RSPCA Cymru is appealing for information after a map turtle was found in Cwmbran.
The young male was found on Wednesday (20 July) at Glyntiron, Two Locks, in a green bin in a garden.
RSPCA inspector Gemma Black said: “We don’t know if this turtle is owned and is an escapee or may have been abandoned.
“We’re appealing for information to try and find out where he may have come from.
“We hope this isn’t the case here, but sadly, turtles are often dumped when they become too large or difficult to care for.”
Following an independent vet check the turtle, who appears to be in good health, has been transferred to an exotics specialist.
Anyone who may have information about this turtle should contact the RSPCA inspectorate appeal line on 0300 123 8018. Calls are treated in confidence.
Popular films have always escalated demands for unusual pets – when the original Teenage Mutant Ninja Turtle film was released in the 1990s this led to a craze for buying terrapins.
Many ill-informed people snapped up the reptiles and when owners realised that the 50p-sized baby animals grow to the size of a dinner plate and have specialist dietary and accommodation needs some couldn’t cope and simply dumped their pets.
RSPCA animal centres and other rescues were inundated and terrapins were even spotted in public ponds around the country after large numbers were abandoned or given up.
RSPCA exotics senior scientific officer Nicola White said: “Sadly many owners who buy exotic pets on impulse don’t find out how to care for the animals first. When they then realise how much space and care the animal requires they can lose interest, or feel unable to care for them anymore. As a result exotic pets are often abandoned, given up to animal rescue centres or even released into the countryside.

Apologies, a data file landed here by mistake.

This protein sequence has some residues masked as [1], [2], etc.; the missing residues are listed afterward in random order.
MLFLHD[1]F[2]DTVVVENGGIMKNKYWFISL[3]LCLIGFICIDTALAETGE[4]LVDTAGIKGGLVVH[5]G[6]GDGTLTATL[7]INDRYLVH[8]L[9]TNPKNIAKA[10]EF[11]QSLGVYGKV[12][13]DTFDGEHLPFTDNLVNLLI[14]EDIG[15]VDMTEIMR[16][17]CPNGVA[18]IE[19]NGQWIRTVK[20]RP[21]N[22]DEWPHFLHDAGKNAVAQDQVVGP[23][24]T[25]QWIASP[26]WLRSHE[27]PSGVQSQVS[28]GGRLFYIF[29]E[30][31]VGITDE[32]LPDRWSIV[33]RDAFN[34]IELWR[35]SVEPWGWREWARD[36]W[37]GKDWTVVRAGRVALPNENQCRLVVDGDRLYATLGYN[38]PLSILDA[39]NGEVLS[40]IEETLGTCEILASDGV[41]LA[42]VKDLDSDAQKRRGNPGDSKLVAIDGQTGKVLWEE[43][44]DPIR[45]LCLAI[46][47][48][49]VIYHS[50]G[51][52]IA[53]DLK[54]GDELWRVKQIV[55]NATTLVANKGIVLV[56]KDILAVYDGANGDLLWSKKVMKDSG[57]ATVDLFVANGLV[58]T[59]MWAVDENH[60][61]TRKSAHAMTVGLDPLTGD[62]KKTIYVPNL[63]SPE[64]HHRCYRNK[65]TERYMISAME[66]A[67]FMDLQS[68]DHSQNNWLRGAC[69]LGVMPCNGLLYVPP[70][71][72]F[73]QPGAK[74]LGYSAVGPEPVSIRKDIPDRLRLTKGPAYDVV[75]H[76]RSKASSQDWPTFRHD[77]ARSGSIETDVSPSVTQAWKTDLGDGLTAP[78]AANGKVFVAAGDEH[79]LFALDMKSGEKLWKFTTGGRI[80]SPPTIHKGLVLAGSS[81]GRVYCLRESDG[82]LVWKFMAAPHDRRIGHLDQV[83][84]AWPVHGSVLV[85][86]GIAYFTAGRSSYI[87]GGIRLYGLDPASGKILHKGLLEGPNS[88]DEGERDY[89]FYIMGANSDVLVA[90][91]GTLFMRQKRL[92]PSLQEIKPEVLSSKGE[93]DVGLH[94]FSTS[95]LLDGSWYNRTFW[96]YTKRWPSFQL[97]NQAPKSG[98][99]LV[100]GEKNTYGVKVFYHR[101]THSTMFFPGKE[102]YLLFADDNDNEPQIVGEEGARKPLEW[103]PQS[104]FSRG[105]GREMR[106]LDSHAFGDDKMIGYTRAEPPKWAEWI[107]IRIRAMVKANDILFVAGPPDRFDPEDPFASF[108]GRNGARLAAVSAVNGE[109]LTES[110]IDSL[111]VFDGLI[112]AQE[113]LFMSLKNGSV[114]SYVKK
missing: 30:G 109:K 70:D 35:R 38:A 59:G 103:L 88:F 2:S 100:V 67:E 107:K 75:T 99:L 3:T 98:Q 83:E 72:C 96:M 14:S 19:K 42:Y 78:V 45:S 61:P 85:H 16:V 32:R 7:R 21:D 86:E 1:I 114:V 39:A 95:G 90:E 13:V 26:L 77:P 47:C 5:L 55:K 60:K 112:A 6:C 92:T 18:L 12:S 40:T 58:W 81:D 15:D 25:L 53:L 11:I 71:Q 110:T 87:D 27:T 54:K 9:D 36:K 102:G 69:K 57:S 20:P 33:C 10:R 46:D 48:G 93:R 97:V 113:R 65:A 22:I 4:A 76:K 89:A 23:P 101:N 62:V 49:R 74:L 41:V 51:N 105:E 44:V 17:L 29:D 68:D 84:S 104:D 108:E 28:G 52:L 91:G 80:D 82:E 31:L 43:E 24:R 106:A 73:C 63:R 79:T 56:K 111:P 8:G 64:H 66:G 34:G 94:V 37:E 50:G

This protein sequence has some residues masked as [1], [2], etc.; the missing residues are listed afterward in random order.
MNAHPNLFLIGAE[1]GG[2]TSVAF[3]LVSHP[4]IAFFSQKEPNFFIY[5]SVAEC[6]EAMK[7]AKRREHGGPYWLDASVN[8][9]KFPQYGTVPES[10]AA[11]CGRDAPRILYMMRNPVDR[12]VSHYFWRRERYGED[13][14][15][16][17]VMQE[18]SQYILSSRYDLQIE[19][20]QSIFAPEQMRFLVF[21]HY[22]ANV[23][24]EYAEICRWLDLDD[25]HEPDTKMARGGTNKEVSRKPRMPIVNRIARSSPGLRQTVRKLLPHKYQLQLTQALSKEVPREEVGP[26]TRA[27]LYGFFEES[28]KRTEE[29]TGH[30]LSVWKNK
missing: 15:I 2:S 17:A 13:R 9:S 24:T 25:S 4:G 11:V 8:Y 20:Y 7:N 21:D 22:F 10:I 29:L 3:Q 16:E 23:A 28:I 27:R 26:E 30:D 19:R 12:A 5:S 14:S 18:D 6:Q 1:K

“Turtles became sought-after pets in the late 80s when Teenage Mutant Ninja Turtles were popular, which led to a large number of unwanted terrapins being abandoned when they grew too large or were more difficult to look after than expected.
“Turtles can be complicated animals to care for and can also carry bacteria such as Salmonella. We would strongly urge people to think carefully first before buying an exotic pet.”
“It is both cruel and illegal to release an unwanted exotic pet into the countryside. Most exotic pet reptiles are unlikely to be able to survive in the wild in Britain and non-native species are a serious threat to our native wildlife. It is an offence under the Wildlife and Countryside Act 1981 (as amended) to release, or to allow to escape, any species that are not normally native to the UK.
If you would like to help the RSPCA, you can give £3 now by texting HELP to 78866 (text costs £3 + one standard network rate message). We are a charity and rely on public donations to exist.